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  5. "Die Telefonnummer"

"Die Telefonnummer"

Translation:The phone number

November 14, 2013



So it seems to me that whenever you have a compound noun in English, you combine it to one word in German.. is that right?


Yes. One stressed syllable (main stress) = pronounced as one word = written as one word. Also, the compound works as a single unit in the sentence. All nice and simple, and just like other Germanic languages, except for English, which likes to make things complicated ... ;)


What is the difference, of any, between 'Nummer' and 'Zahl'?


Basically, you use Nummer for anything specific or associated to something, e.g his apartment number, license number, phone number and Zahl for the rest, 2+2=4


Just as gjgigi and 123abcdefgh wrote, but see also https://www.duolingo.com/comment/693041.


Nummer (01155884 ,2987 , h5745 car,) but Zahl (123456789 10 11 12 . . ..)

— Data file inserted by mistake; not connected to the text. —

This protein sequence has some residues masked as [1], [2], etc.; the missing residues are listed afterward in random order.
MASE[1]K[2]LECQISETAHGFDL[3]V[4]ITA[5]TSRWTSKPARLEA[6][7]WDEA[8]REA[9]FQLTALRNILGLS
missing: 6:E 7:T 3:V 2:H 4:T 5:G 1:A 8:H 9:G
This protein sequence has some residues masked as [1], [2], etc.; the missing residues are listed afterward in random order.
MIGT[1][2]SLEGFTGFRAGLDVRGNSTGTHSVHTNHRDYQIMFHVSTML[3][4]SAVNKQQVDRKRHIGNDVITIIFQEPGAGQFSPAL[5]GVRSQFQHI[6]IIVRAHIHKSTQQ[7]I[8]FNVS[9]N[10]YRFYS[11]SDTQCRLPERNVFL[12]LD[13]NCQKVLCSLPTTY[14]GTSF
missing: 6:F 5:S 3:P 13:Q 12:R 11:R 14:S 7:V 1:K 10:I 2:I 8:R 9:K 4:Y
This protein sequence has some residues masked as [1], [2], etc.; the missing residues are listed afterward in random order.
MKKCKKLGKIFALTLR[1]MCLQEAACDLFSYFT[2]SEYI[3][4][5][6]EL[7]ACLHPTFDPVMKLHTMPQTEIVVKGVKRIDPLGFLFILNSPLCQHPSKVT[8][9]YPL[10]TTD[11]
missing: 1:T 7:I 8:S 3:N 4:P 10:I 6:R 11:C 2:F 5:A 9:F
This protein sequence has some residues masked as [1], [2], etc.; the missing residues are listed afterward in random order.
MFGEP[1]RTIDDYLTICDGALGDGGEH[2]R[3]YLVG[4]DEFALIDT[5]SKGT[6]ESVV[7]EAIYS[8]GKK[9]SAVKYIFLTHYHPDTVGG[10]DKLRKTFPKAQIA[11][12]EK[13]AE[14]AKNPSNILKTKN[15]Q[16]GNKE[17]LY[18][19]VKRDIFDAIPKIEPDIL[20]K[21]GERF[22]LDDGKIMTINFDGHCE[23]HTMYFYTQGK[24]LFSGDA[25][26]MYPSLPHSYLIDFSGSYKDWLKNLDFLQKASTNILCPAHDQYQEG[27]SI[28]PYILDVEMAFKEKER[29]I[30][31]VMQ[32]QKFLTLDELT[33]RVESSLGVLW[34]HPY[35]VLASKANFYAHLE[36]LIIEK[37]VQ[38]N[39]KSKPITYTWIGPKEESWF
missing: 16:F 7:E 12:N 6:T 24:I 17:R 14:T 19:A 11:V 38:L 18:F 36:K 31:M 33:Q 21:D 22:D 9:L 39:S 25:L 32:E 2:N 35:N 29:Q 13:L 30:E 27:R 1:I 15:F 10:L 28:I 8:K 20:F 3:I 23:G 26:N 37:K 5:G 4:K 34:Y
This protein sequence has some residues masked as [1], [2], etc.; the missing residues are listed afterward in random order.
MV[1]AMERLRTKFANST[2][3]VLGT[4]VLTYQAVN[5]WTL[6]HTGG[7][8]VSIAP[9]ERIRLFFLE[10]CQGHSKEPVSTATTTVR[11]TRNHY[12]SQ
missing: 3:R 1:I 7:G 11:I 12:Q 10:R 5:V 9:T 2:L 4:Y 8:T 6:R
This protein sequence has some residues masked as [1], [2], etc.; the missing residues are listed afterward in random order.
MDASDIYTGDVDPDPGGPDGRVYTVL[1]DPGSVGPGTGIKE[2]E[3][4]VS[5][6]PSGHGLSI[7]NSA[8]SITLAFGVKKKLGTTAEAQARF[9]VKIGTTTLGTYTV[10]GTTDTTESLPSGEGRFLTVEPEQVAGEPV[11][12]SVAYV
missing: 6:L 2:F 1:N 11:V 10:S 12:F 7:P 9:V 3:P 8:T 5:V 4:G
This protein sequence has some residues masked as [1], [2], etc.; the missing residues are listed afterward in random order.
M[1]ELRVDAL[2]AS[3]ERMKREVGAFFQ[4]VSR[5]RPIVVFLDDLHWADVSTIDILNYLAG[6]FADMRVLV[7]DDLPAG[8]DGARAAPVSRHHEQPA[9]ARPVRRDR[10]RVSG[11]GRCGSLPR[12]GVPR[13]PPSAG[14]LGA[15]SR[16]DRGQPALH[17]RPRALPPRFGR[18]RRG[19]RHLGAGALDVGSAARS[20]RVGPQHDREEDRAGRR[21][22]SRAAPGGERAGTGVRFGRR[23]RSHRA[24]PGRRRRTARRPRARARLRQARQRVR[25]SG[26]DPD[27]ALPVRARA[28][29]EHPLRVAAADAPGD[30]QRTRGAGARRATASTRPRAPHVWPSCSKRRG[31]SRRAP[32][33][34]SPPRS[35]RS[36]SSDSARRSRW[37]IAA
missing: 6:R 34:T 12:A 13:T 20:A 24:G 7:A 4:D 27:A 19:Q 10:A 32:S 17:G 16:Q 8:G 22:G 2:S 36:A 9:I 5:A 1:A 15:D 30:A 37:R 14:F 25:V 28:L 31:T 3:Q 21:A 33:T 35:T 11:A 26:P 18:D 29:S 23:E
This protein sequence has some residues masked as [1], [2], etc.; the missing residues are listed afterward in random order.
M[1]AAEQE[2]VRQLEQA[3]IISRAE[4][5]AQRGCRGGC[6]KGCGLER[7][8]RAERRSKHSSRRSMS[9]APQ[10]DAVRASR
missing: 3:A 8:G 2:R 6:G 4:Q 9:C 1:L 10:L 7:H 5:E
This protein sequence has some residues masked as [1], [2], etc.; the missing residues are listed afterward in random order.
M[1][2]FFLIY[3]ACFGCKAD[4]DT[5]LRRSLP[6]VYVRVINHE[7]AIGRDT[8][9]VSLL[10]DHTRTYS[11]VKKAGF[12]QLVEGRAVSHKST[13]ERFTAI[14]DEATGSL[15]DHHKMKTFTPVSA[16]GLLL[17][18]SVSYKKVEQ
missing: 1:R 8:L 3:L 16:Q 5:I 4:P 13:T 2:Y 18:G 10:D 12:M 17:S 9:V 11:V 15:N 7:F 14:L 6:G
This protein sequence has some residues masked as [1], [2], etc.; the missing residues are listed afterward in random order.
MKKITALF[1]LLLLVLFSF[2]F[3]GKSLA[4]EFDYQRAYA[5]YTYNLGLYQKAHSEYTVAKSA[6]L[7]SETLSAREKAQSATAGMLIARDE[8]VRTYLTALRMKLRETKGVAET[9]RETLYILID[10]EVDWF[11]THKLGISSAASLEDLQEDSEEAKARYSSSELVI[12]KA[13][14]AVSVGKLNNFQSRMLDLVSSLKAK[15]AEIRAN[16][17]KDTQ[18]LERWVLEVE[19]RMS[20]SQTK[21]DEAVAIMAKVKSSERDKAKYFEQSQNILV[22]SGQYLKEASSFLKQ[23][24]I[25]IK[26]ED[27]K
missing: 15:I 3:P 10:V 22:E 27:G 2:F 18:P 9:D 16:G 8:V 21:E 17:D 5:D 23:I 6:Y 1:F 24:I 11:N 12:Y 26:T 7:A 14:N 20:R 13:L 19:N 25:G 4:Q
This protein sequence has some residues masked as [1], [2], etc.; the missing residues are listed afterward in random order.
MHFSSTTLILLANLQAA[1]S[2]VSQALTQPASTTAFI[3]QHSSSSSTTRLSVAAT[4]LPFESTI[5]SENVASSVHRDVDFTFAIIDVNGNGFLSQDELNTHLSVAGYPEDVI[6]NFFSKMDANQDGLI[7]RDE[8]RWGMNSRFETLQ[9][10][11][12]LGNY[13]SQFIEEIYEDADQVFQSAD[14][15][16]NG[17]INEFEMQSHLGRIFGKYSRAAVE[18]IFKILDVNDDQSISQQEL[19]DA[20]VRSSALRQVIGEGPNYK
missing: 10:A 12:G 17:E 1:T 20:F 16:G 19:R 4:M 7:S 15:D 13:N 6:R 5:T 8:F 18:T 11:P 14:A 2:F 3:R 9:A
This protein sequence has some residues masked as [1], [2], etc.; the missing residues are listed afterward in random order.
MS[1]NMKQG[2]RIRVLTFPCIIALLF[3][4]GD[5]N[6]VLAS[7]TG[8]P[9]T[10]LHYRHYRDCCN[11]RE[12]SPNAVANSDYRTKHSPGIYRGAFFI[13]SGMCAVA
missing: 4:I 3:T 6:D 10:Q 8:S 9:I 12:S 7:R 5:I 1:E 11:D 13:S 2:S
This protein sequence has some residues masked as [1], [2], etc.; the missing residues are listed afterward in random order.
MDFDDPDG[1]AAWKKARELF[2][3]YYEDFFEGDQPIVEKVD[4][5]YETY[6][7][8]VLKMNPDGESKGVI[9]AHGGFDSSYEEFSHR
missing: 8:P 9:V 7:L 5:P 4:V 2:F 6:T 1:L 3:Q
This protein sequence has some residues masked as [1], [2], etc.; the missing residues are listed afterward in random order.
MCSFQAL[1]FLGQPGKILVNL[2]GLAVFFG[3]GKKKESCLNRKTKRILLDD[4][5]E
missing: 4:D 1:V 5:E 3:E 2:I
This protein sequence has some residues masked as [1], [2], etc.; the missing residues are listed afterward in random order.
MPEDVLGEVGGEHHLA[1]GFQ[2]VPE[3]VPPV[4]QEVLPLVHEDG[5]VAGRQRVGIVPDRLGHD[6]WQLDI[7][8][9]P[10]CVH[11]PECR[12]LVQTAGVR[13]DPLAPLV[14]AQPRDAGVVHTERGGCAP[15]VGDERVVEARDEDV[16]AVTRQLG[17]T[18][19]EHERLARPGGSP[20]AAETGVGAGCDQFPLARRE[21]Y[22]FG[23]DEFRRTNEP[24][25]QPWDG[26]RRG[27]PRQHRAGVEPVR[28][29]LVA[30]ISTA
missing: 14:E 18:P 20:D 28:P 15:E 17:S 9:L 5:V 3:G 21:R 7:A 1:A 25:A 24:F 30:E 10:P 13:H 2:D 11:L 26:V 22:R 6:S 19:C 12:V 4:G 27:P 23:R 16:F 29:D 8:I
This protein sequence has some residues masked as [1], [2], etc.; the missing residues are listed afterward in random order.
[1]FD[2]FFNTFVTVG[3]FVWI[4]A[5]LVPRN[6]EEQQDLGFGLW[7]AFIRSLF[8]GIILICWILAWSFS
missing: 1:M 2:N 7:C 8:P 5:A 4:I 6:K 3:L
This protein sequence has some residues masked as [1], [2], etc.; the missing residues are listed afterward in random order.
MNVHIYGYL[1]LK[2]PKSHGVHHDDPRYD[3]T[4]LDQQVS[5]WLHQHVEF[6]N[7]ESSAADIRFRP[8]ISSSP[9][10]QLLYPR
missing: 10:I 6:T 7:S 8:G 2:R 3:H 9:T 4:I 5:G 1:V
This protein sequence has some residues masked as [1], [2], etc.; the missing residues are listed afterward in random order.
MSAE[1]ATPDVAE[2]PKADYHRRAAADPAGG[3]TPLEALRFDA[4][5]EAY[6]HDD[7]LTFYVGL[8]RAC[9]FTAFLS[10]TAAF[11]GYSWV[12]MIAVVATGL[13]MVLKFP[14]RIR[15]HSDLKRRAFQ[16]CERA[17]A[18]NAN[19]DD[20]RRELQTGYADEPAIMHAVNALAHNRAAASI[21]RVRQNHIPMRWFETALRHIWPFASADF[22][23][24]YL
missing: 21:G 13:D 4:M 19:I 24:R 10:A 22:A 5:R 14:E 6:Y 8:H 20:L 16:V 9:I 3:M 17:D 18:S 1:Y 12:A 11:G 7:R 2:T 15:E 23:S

Similar to what someone else pointed up, irl, I've noticed that Germans use Rufennummer far more often. They're impressed if you say Rufennummer instead of Telefonnummer.


I would be impressed if you use "Rufnummer". ;)

("Rufen" = "(to) call"; "Ruf mich an!" = "Call me!")


I wonder if native speakers are thrown by the silent “b” in “number.”


The b is not silent. (Unless, maybe, your tongue has gone numb, and you mispronounce the word similar to "digits".)

Now, if you mean "number" as in "more numb", then yes, the "b" is in fact silent. But that's out of context here.


I guess I should have know that I needed to add a "Die", but I only listened to the regular audio, not the slower version, and I did not hear the word "Die" proceeding Telefonnummer

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